John’s Uneasy Crown

When Richard died in April 1199, the two men who would fight to succeed him were actually together: John was staying with Arthur in Brittany where news of Richard’s death reached them both. It is possible that uncle and nephew had met to pool their grievances against Richard I and prepare the ground for some kind of joint action against him; one source says that John and Richard had quarrelled just before the latter’s death, and Richard can hardly have been Arthur’s favourite uncle after the events of the previous few years. However, they were transformed from potential conspirators to determined arch-rivals by Richard’s demise. John immediately rode with a few companions to Chinon, where the Angevin treasury was kept, and from there he made for Fontevraud where Richard’s body had been taken for burial next to Henry II. Meanwhile, Constance of Brittany was active on behalf of her twelve-year-old son. He was at Angers where he was acclaimed count of Anjou on 18 April, and two days later he arrived at Tours where he was invested formally with the title. From there Arthur and Constance headed with an army to Le Mans, where they nearly cornered John on 20 April. And it was at Le Mans that Arthur met King Philip and performed homage to him for Anjou, Maine, Touraine and Brittany. As for John, having just managed to slip away from Le Mans in the nick of time, he made his way to Normandy where he was installed as duke at Rouen. Then, following his coronation at Westminster Abbey at the end of May, the war of the Angevin succession could properly begin.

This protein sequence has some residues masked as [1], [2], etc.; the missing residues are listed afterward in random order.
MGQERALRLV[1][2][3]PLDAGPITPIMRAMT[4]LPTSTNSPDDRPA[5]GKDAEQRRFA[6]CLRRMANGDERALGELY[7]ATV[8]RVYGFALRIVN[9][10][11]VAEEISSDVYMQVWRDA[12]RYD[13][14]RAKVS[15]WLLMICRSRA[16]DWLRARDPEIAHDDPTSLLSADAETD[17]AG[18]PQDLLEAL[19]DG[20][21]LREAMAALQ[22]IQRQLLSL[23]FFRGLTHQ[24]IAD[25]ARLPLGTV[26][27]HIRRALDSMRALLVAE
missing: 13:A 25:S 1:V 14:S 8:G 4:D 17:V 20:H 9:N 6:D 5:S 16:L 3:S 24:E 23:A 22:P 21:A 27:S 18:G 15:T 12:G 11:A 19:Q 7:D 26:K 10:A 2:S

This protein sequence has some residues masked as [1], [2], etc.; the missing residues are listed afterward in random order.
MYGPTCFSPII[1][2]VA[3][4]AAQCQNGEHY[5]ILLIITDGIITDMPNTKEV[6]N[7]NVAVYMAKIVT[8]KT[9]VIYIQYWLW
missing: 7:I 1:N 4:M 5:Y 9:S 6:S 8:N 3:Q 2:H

John was back in Normandy within a few weeks of his coronation. His hold on the duchy was secure, despite the attack King Philip had made across the Seine into Norman territory straight after Richard’s death. Meanwhile Queen Eleanor remained in control of Aquitaine in the south, buying support for her youngest son with lands and castles granted to the lords of Poitou. One of these, Aimeri de Thouars, was appointed by John as seneschal of Anjou in opposition to Arthur’s nominee, William des Roches. And it was Aimeri who, in late May 1199, attacked Arthur at Tours, forcing King Philip to send troops to his rescue. Despite such pressure on the frontiers of Anjou from the Poitevin barons, however, and with his supporters controlling the strategically vital stretches of road and the river Loire that connected Angers and Tours, Arthur remained in a strong position and John needed to weaken him quickly. Displaying the sort of political, diplomatic and military skills with which he is not normally credited, John did this very successfully. In mid-August 1199 there was a meeting between John and Philip, who by now had Arthur in protective custody. John expressed his willingness to do homage to Philip, but the French king demanded Anjou, Maine and Touraine, as well as Poitou, for Arthur along with some of Normandy for himself. This was clearly too much for John to concede and the talks stalled; but at least he was parleying with Philip whilst Arthur himself was excluded from the discussions. Moreover, by this point, John could feel confident about rejecting Philip’s demands. Earlier in August, John had managed to re-establish the alliances that Richard had made with the counts of Flanders and Boulogne. This gave him even more security in the north and Philip something to think about on his own frontiers, and it freed John to concentrate on an advance into enemy territory. As John made his move south in September, Philip felt obliged to follow. But this was not enough to reassure William des Roches (indeed, Philip antagonised William when he destroyed the castle of Ballon in Maine, where William claimed to have authority), who decided that his best interests lay in negotiating a truce with the English king. John was happy to grant William what he wanted, namely confirmation of his position as seneschal of Anjou, even if this was at the expense of the incumbent, Aimeri de Thouars. Arthur could not fight on without William’s support and, if Arthur was prepared to lay down his arms, there was no justification for Philip to carry on the struggle. At Le Mans on 22 September 1199, Arthur (no longer in Philip’s custody) and Constance made peace with John.